When we leave the house, go to bed at night or are just home alone; many of us lock our doors for protection. We even install dead-bolts for extra protection. What if these weren't enough?
Lock bumping has been a favorite lock-picking technique for more than 50 years. This method is gaining popularity because it is fast, easy and only requires a basic key and a file. 95% of locks (including dead bolts) on American homes are vulnerable to the lock bumping technique. The scariest part is that anyone can do it with no industry tools or training.
The locks on our doors (including dead bolts) all work in the same way. As the key moves down the cylinder of the lock, the cuts in the key move stacks of pins. Springs behind the pins push the pins back after the high point of the key is passed. When the pins are correctly aligned, the cylinder turns freely. This method works on regular locks as well as dimple locks.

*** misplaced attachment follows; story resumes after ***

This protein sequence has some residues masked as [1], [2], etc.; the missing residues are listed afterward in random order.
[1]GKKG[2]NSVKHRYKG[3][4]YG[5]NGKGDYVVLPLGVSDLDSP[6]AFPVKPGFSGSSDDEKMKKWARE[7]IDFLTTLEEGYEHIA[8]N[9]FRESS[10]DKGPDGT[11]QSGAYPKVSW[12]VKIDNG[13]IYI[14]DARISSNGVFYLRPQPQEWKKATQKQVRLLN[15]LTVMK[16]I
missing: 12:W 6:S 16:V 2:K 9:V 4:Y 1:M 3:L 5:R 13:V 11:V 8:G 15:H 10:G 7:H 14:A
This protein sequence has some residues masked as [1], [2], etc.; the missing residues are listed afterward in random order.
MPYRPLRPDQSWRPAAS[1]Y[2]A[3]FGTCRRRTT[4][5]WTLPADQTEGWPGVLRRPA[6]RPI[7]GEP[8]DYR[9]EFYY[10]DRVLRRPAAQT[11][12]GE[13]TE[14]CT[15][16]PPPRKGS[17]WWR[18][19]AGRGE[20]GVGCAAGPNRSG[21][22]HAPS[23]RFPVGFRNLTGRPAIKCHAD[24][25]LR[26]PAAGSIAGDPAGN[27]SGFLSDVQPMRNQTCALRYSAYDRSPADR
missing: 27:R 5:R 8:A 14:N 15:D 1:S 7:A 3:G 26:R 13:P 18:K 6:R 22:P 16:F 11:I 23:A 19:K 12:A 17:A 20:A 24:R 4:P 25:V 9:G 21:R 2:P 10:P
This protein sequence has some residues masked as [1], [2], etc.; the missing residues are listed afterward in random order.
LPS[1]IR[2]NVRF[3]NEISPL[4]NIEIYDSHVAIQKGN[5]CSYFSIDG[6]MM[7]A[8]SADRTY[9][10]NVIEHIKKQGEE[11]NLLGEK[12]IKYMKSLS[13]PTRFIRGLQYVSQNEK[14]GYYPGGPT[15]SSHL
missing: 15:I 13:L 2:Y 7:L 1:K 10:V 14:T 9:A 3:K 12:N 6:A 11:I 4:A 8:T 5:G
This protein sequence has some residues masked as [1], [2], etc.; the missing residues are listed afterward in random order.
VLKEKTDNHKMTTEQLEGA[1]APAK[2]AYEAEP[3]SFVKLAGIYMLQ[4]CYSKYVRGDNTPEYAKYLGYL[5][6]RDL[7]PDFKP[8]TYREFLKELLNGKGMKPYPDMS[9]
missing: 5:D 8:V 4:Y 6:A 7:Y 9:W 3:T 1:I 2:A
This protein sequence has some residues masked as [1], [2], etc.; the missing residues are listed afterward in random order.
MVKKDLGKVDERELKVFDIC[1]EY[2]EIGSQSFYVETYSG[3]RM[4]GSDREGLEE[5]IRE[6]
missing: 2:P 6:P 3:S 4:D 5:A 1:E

Bump keys have found a way to fool the cylinder into thinking the pins are aligned correctly. A regular key is filed so all the cuts are at maximum depth. The key is inserted completely into the lock then pulled out one notch. A small amount of pressure is applied to the side of the key and the key is taped with an object such as a hammer. This displaces the pins allowing the key to turn as a normal key would. This method works on the least expensive to the most expensive lock.
There are ways to protect yourself against lock-bumping. Many companies have come out with basic locks that are “bump-proof.” When buying a lock, research thoroughly as to whether the lock is bump-proof. See this example from Amazon.
Another precaution is to obtain a keyless lock. These locks are opened when a code is punched in. Make sure the lock is not a combination code lock and key lock. These can be bumped as well. These locks also protect against other types of picking.
Please research any lock before making a decision. Make sure to get the lock that will best ensure the safety of you and your family.